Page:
As the architect behind Polish progressive rock/metal quartet Riverside and his own more ambient and experimental venture, Lunatic Soul, Mariusz Duda repeatedly astounds as an exceptional creator and performer. In addition to demonstrating his dexterity as an incredible songwriter, musician, and singer, those projects also reveal his knack for fashioning programmed soundscapes that are as idiosyncratic as they are arresting. It’s precisely that side of his artistry that’s highlighted most on his latest undertaking, Lockdown Spaces. Composed and performed entirely by him, it feels fairly aligned with the most digital and abstract Lunatic Soul compositions; thus, it’s presents a sufficiently individualized new persona that also includes enough Duda emblems to be recognizable and beloved.
According to Duda, the “dark, minimalist, [and] claustrophobic” album was—as the title suggests—inspired by “life in quarantine.” He adds: “At the beginning of this year, I was convinced that I will be releasing only single ‘bright songs’ as Mariusz Duda. Now I know that, apart from [those] songs, I will also release ‘dark albums.’ [This one] came to my mind during recording sessions for the new Lunatic Soul. I decided that in order to intensify the ‘lockdown effect,’ I would play only electronic instruments here, with an addition of samples and voice. ” It was recorded at Serakos Studio in Warsaw earlier this month, with Magda and Robert Srzedniccy overseeing the process. Also, the cover was designed by another icon in the genre, Hajo Muller. Truth be told, Lockdown Spaces doesn't equal Duda’s past sequences—not that it’s supposed to—but it certainly captures enough of the ingenuity, honesty, and tunefulness of his most chilling and confessional side to be a worthwhile addition to his catalog.
The record begins with one of its strongest entries, “Isolated,” a purposefully repetitious collage of rotating digital beeps juxtaposed by a mournful woodwind-like motif. Eventually, heavier and more foreboding tones are added his chants add a humanizing layer. Like much of the LP, it’s more of a wordless interpretation of mood and meaning than a proper song (which I mention just for clarification), but it nonetheless entices and intrigues while feeling quintessentially Duda. Other pieces—such as the more flamboyant and varied “Bricks,” the relatively dissonant and gloomy “Waiting,” and the cosmically motivating “Thought Invaders”—fall into the same camp, with each offering distinguished routes and timbres.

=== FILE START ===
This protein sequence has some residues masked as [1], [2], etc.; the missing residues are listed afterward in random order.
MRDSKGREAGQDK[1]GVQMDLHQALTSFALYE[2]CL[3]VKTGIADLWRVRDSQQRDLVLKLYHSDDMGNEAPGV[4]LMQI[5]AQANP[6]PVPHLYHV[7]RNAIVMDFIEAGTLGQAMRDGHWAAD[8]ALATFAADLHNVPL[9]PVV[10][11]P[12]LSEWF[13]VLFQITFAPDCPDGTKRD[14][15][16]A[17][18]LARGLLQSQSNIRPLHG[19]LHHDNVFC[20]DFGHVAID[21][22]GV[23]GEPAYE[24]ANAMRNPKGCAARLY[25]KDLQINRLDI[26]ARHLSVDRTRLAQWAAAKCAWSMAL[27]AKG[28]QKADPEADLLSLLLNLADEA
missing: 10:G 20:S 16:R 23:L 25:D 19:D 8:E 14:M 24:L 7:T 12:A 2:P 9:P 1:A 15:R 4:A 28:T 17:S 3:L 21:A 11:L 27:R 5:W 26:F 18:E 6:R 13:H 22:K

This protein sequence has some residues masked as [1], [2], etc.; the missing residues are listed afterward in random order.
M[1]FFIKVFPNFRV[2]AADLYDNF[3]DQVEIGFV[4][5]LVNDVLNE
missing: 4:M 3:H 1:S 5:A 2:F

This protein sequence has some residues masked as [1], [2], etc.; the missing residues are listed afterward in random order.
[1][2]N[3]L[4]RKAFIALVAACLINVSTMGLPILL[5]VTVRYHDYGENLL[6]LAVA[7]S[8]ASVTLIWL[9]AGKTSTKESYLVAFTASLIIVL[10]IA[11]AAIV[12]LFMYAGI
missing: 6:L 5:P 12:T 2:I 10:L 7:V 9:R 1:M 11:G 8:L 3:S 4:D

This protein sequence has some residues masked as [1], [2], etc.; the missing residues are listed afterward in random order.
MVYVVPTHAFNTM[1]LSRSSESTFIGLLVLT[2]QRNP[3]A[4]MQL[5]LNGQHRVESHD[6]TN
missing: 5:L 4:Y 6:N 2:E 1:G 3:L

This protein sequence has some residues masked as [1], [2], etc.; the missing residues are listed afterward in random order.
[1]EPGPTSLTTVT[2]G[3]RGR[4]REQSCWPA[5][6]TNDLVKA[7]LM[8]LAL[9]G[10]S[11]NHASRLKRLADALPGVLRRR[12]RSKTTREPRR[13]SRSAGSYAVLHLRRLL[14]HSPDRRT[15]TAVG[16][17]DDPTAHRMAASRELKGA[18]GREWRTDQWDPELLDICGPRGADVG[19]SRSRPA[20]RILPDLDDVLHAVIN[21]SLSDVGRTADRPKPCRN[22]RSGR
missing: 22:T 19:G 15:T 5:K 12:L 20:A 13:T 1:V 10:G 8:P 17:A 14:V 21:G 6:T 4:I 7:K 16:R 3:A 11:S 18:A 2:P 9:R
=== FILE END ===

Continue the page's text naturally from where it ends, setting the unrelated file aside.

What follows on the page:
Elsewhere, Duda veers into slightly more traditional structures. For example, “Lockdown Spaces” sees him employing ominous whispers and quirky yet disturbing sound effects to evoke his masterfully unsettling Walking on a Flashlight Beam. In contrast, the synth-heavy “Pixel Heart” is comparatively uplifting and serene, with calming verses cascading by halfway in. As for “Unboxing Hope,” it’s likely the most fully developed in terms of instrumentation, and there’s a relentless energy and chameleonic nature to it that keeps it fascinating.
Lockdown Spaces is a testament to how much potential there is in musicians using the current pandemic to try out new things and express common sentiments. Again, it’s not on the same level as Duda’s other work, but that’s not its intention. Rather, it allows him to further investigate a side of his creativity that wouldn’t fit beneath the Riverside or Lunatic Soul umbrella—at least not to this extent—while also finding catharsis by doing what he always does so well: sharing deeply personal concerns that at least some listeners will identify with. If you’re already a fan and are open to a moderately new layer of Duda’s artistry, Lockdown Spaces will surely surprise and satisfy.
You can check out the entire album below: